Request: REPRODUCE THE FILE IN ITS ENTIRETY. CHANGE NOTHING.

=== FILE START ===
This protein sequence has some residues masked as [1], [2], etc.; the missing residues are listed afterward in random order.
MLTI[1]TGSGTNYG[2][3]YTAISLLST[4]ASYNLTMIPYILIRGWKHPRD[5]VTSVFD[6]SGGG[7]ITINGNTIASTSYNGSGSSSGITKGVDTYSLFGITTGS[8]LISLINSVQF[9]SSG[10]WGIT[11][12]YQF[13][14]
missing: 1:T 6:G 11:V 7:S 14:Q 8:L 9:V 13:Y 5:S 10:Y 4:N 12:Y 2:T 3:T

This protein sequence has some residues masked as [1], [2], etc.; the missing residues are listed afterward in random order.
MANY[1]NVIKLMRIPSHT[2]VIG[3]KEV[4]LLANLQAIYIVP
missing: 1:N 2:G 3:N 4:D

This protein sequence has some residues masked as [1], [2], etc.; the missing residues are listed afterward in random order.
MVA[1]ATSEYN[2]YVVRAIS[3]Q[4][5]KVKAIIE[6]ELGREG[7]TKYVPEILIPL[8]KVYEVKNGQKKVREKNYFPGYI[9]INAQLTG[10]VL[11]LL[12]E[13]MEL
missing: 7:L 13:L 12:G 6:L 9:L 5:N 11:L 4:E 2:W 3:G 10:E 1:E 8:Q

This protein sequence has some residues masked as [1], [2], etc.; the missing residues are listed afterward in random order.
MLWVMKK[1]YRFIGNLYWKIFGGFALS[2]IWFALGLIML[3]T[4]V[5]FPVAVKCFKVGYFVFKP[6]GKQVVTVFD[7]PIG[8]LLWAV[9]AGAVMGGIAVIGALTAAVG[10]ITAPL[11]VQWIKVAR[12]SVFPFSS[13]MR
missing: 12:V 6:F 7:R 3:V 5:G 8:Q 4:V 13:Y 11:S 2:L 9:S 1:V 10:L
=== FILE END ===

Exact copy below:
This protein sequence has some residues masked as [1], [2], etc.; the missing residues are listed afterward in random order.
MLTI[1]TGSGTNYG[2][3]YTAISLLST[4]ASYNLTMIPYILIRGWKHPRD[5]VTSVFD[6]SGGG[7]ITINGNTIASTSYNGSGSSSGITKGVDTYSLFGITTGS[8]LISLINSVQF[9]SSG[10]WGIT[11][12]YQF[13][14]
missing: 1:T 6:G 11:V 7:S 14:Q 8:L 9:V 13:Y 5:S 10:Y 4:N 12:Y 2:T 3:T

This protein sequence has some residues masked as [1], [2], etc.; the missing residues are listed afterward in random order.
MANY[1]NVIKLMRIPSHT[2]VIG[3]KEV[4]LLANLQAIYIVP
missing: 1:N 2:G 3:N 4:D

This protein sequence has some residues masked as [1], [2], etc.; the missing residues are listed afterward in random order.
MVA[1]ATSEYN[2]YVVRAIS[3]Q[4][5]KVKAIIE[6]ELGREG[7]TKYVPEILIPL[8]KVYEVKNGQKKVREKNYFPGYI[9]INAQLTG[10]VL[11]LL[12]E[13]MEL
missing: 7:L 13:L 12:G 6:L 9:L 5:N 11:L 4:E 2:W 3:G 10:E 1:E 8:Q

This protein sequence has some residues masked as [1], [2], etc.; the missing residues are listed afterward in random order.
MLWVMKK[1]YRFIGNLYWKIFGGFALS[2]IWFALGLIML[3]T[4]V[5]FPVAVKCFKVGYFVFKP[6]GKQVVTVFD[7]PIG[8]LLWAV[9]AGAVMGGIAVIGALTAAVG[10]ITAPL[11]VQWIKVAR[12]SVFPFSS[13]MR
missing: 12:V 6:F 7:R 3:V 5:G 8:Q 4:V 13:Y 11:S 2:L 9:S 1:V 10:L